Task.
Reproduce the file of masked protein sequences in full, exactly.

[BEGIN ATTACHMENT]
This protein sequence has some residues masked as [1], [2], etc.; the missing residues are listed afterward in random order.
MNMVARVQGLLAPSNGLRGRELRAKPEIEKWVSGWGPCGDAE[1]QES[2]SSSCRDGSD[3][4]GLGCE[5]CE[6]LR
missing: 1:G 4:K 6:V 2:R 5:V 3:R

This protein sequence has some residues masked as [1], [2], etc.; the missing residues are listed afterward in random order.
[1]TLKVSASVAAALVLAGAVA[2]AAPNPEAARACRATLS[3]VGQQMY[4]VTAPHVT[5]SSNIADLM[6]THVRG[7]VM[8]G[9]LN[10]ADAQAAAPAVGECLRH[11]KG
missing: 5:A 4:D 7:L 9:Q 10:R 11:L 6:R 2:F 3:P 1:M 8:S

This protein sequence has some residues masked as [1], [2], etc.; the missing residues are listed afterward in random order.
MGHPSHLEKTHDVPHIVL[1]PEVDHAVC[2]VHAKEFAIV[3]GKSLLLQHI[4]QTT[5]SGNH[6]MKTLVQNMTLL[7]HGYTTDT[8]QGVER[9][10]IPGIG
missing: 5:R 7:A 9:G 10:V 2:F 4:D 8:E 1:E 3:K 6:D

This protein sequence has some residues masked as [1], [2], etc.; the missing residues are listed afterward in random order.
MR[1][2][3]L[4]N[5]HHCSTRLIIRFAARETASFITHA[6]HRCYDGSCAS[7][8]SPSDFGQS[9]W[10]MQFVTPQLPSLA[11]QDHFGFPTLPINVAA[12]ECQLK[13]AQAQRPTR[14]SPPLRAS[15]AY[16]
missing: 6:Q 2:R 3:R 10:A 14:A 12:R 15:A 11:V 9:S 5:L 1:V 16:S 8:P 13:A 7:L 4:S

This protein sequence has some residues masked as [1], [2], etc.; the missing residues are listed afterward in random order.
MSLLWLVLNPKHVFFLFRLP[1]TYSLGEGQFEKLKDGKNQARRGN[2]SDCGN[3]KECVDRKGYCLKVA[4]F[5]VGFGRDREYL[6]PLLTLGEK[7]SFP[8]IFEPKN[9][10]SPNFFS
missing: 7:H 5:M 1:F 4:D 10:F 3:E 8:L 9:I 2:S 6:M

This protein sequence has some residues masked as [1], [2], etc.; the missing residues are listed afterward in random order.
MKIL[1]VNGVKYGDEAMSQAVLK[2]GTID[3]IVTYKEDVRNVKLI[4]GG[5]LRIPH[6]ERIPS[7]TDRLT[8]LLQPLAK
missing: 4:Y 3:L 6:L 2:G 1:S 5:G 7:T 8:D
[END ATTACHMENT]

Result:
This protein sequence has some residues masked as [1], [2], etc.; the missing residues are listed afterward in random order.
MNMVARVQGLLAPSNGLRGRELRAKPEIEKWVSGWGPCGDAE[1]QES[2]SSSCRDGSD[3][4]GLGCE[5]CE[6]LR
missing: 1:G 4:K 6:V 2:R 5:V 3:R

This protein sequence has some residues masked as [1], [2], etc.; the missing residues are listed afterward in random order.
[1]TLKVSASVAAALVLAGAVA[2]AAPNPEAARACRATLS[3]VGQQMY[4]VTAPHVT[5]SSNIADLM[6]THVRG[7]VM[8]G[9]LN[10]ADAQAAAPAVGECLRH[11]KG
missing: 5:A 4:D 7:L 9:Q 10:R 11:L 6:R 2:F 3:P 1:M 8:S

This protein sequence has some residues masked as [1], [2], etc.; the missing residues are listed afterward in random order.
MGHPSHLEKTHDVPHIVL[1]PEVDHAVC[2]VHAKEFAIV[3]GKSLLLQHI[4]QTT[5]SGNH[6]MKTLVQNMTLL[7]HGYTTDT[8]QGVER[9][10]IPGIG
missing: 5:R 7:A 9:G 10:V 2:F 4:D 8:E 1:E 3:K 6:D

This protein sequence has some residues masked as [1], [2], etc.; the missing residues are listed afterward in random order.
MR[1][2][3]L[4]N[5]HHCSTRLIIRFAARETASFITHA[6]HRCYDGSCAS[7][8]SPSDFGQS[9]W[10]MQFVTPQLPSLA[11]QDHFGFPTLPINVAA[12]ECQLK[13]AQAQRPTR[14]SPPLRAS[15]AY[16]
missing: 6:Q 2:R 3:R 10:A 14:A 12:R 15:A 11:V 9:S 5:L 1:V 16:S 8:P 13:A 7:L 4:S

This protein sequence has some residues masked as [1], [2], etc.; the missing residues are listed afterward in random order.
MSLLWLVLNPKHVFFLFRLP[1]TYSLGEGQFEKLKDGKNQARRGN[2]SDCGN[3]KECVDRKGYCLKVA[4]F[5]VGFGRDREYL[6]PLLTLGEK[7]SFP[8]IFEPKN[9][10]SPNFFS
missing: 7:H 5:M 1:F 4:D 10:F 3:E 8:L 9:I 2:S 6:M

This protein sequence has some residues masked as [1], [2], etc.; the missing residues are listed afterward in random order.
MKIL[1]VNGVKYGDEAMSQAVLK[2]GTID[3]IVTYKEDVRNVKLI[4]GG[5]LRIPH[6]ERIPS[7]TDRLT[8]LLQPLAK
missing: 4:Y 3:L 6:L 2:G 1:S 5:G 7:T 8:D